"Now it is required for those that have been given a trust must prove faithful." -- 1 Corinthians 4:2 NIV
"Facing a mountain in your life? Nowhere else to turn? Do you need a miracle? David Cerullo's powerful new book reveals the keys you need to unlock your miracle! Call now to sow a seed and receive this powerful book that teaches you step by step to receive the breakthroughs you need in your life! Call now! Sow your seed of $40. Operators are standing by."
The above statement is an appeal from David Cerullo, chairman and CEO of Inspiration Networks, a Charlotte-based cable network that's available in 22 million U.S. households. The self-help message could be an appeal from some Oprah-approved self-help guru or a Tony Robbins knockoff; instead it's coming from a casually mannered, amiable man who discusses the Biblical story of King Jehoshaphat as the message crawls across the bottom of the TV screen.
This message, that one who gives to God shall receive and that miracles can be obtained merely through faith, is an echo of "prosperity theology" -- an odd, if not sacrilegious, philosophy for many Christians, including local prosperity critic the Rev. Mike Macdonald. "Christ didn't die on the cross so that we could be financially prosperous," says Macdonald, pastor of Broad Street United Methodist Church.
But it's theology as usual for Morris and David Cerullo, father and son Christian leaders who have been treated as everything from shameless huckster (Morris) to Christian visionary (David).
Inspiration is one of the largest Christian media networks in the country, rivaled only by Pat Robertson's Christian Broadcasting Network and Paul and (the pink-bouffanted) Jan Crouch's Trinity Broadcasting Network. Yet many Charlotteans don't even know Inspiration exists. Within its studios, tucked in nondescript office buildings off Arrowood Road and elsewhere around Charlotte, the network produces and broadcasts Christian-themed reality shows, children's programming and the ministries of numerous Christian heavyweights.
Some ministries, such as the one by Charlotte's own the Rev. Claude Alexander of University Park Baptist Church, represent mainline denominations. Many denominations and theologies are represented, including Catholicism, Judaism, mainline Protestantism and so-called prosperity preachers, whose ministries are of the name-it-and-claim-it school. That is, God will bless believers with what they seek as long as they have faith -- whether that is a healed body, an end to crushing debt or even a new Mercedes.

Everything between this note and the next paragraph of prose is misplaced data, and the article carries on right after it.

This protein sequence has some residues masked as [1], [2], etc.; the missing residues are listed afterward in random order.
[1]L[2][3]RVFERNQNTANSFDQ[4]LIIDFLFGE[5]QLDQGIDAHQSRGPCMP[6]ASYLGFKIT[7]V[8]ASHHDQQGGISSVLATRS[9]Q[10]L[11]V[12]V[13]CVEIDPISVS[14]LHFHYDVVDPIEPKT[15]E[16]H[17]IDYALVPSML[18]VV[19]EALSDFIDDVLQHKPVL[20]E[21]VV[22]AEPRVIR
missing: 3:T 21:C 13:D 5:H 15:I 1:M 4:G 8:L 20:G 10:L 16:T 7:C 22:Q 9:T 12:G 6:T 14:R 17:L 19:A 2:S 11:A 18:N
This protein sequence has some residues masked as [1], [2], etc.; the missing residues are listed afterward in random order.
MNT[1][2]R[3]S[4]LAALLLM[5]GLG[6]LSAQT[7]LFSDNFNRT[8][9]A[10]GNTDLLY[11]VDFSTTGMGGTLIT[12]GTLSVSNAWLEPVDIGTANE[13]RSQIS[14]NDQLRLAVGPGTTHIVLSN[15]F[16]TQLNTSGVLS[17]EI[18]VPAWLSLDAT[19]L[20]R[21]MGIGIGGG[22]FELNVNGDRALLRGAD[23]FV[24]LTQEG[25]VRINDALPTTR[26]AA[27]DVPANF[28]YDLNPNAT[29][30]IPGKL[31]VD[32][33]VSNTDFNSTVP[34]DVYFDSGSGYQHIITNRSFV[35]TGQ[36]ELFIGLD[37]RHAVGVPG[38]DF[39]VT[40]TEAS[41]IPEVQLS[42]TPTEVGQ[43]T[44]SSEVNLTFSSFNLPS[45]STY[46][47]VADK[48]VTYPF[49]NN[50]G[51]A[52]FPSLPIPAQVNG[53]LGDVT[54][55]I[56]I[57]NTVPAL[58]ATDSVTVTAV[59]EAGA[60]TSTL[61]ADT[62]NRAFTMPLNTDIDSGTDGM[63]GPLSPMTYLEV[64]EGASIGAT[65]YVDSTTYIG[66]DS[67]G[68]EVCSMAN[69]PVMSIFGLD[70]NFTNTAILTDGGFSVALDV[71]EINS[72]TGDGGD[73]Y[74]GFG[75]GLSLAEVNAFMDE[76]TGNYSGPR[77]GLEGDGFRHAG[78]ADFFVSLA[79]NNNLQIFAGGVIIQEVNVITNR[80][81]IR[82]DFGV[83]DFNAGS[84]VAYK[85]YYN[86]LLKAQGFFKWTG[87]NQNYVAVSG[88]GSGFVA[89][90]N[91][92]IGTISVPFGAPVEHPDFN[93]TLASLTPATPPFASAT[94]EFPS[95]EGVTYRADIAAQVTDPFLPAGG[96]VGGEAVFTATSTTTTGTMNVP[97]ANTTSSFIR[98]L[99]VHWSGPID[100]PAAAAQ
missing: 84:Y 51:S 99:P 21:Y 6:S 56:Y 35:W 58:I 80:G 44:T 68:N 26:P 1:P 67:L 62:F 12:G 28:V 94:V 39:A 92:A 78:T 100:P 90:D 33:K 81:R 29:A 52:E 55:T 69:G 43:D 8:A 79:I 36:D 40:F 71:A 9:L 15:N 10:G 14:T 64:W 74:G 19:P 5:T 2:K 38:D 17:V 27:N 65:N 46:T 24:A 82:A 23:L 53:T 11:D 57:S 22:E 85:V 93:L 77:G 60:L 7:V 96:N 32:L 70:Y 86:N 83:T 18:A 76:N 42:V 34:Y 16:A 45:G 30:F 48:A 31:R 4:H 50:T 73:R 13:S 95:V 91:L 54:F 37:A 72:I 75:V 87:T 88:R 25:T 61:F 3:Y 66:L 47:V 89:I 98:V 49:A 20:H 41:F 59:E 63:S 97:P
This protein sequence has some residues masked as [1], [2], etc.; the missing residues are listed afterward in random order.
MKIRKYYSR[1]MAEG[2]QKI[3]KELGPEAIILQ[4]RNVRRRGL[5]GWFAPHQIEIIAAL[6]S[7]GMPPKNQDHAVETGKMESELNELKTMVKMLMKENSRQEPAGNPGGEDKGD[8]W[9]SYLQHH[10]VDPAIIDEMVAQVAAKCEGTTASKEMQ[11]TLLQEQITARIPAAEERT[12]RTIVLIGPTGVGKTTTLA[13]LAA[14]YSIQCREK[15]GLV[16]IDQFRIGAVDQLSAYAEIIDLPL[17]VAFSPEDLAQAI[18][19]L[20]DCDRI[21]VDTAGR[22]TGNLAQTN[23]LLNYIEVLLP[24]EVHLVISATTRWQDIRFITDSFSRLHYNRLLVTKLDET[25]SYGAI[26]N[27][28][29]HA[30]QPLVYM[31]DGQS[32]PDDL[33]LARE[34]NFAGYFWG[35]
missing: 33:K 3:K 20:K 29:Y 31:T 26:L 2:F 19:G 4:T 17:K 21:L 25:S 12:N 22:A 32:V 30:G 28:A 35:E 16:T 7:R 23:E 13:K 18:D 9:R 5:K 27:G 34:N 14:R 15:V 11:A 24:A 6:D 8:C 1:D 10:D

It's these latter ministries where controversy begins.
Charlotte is certainly no stranger to high-profile evangelists. The Rev. Billy Graham was born near here, and the Billy Graham Evangelistic Association maintains its headquarters off the parkway named for him. While not without critics, Graham is widely considered an esteemed, above-board elder statesman of evangelism.
Charlotte's other famous man of God remains another story. When Jim Bakker was led in 1989 from a courtroom in handcuffs, the moment encapsulated tumultuous years of debate over the former Assemblies of God minister's operations. PTL ministries, personified by Bakker's boyish charisma and wife Tammy Faye Bakker's ostentatious fashion sense, had been among the most popular in the country.
Nearly two decades later, Bakker lives in relative obscurity years after his release from prison, wife Tammy battles cancer, and son Jay Bakker leads a punkified Christian ministry that meets in various U.S. nightclubs, including the Milestone here in Charlotte.
When PTL went belly up, Morris Cerullo, already an internationally known evangelist based in San Diego, bought the remnants of the network in bankruptcy court after fending off rivals' legal challenges. Ordained as an Assemblies of God minister, like Bakker, Cerullo boasts of an extraordinary life: He has written, for instance, that a heavenly messenger led him from the Jewish orphanage in which he was raised and that he has had personal audience with God.
After Cerullo purchased the network, he made his son David its leader. For several years, however, even as the organization drew a clear distinction between Inspiration and Morris Cerullo World Evangelism, the elder Cerullo ran operations from behind the scenes, claims Pete Evans of the Trinity Foundation, a Texas-based Christian watchdog group that's probably best known for its damning exposé of prosperity preacher Robert Tilton.
Nearly two decades later, the remnants of the PTL infrastructure -- its buildings and studios, not to mention Heritage USA -- have been transformed into a quiet ministry that is preparing for great things.
The organization is moving forth on a $98-million, 93-acre Christian mega-campus just across the South Carolina state line, off U.S. 521 in northern Lancaster County about five miles south of Ballantyne.
The groundbreaking for the City of Light on Nov. 5 attracted big names, including South Carolina Gov. Mark Sanford and religious leaders such as Jerry Falwell, John Hagee, Benny Hinn and Pat Robertson.
The company says the City of Light will allow Inspiration Networks to meet growing demands of its cable TV, new media and ministry outreach ventures. The organization's employee roster has grown to about 350 people. But the City of Light could accommodate as many as 1,500 workers, making Inspiration Networks one of the county's largest employers. Keith Tunnell, president of the Lancaster County Economic Development Corp., says the City of Light campus will "put Lancaster County on the map."
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